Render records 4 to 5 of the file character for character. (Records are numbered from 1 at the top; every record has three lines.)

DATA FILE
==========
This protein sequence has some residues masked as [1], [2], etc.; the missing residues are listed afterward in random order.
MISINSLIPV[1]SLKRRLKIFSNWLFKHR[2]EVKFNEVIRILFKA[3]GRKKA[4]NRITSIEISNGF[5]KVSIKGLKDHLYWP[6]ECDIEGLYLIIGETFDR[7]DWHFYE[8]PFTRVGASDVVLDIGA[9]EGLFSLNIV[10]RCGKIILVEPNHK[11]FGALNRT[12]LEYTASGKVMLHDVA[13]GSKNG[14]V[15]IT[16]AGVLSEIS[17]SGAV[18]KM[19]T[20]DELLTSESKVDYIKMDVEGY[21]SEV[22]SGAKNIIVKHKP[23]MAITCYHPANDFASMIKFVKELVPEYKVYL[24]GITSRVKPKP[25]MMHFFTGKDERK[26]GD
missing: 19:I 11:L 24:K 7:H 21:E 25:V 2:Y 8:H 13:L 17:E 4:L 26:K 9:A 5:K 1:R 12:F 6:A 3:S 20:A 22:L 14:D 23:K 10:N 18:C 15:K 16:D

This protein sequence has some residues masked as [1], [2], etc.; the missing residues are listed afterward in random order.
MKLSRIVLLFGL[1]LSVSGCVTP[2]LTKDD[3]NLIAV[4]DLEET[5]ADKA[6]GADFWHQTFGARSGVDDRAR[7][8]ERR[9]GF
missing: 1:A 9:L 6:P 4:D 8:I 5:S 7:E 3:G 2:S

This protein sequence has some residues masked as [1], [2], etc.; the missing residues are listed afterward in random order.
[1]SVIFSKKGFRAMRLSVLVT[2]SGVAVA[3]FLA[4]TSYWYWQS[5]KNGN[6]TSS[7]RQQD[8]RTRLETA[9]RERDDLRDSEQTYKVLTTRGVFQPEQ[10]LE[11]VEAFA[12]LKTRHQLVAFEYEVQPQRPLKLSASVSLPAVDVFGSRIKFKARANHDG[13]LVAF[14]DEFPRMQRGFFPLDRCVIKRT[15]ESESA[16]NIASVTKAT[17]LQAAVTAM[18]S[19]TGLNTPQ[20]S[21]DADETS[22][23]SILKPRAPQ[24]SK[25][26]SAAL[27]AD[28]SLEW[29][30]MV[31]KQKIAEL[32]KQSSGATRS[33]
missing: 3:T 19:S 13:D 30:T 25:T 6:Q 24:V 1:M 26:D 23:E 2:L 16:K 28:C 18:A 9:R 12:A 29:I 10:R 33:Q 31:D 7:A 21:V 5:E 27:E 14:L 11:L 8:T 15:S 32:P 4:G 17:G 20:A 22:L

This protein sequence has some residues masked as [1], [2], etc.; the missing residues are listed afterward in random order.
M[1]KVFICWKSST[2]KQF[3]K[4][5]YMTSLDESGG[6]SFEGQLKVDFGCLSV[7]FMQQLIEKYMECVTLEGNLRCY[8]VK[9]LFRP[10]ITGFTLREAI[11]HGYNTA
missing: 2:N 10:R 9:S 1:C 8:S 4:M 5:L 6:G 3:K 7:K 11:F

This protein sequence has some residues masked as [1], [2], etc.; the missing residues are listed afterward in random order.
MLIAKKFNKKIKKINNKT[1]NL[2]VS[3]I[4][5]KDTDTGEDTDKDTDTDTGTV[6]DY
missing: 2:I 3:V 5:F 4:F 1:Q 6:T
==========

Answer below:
This protein sequence has some residues masked as [1], [2], etc.; the missing residues are listed afterward in random order.
M[1]KVFICWKSST[2]KQF[3]K[4][5]YMTSLDESGG[6]SFEGQLKVDFGCLSV[7]FMQQLIEKYMECVTLEGNLRCY[8]VK[9]LFRP[10]ITGFTLREAI[11]HGYNTA
missing: 2:N 10:R 9:S 1:C 8:S 4:M 5:L 6:G 3:K 7:K 11:F

This protein sequence has some residues masked as [1], [2], etc.; the missing residues are listed afterward in random order.
MLIAKKFNKKIKKINNKT[1]NL[2]VS[3]I[4][5]KDTDTGEDTDKDTDTDTGTV[6]DY
missing: 2:I 3:V 5:F 4:F 1:Q 6:T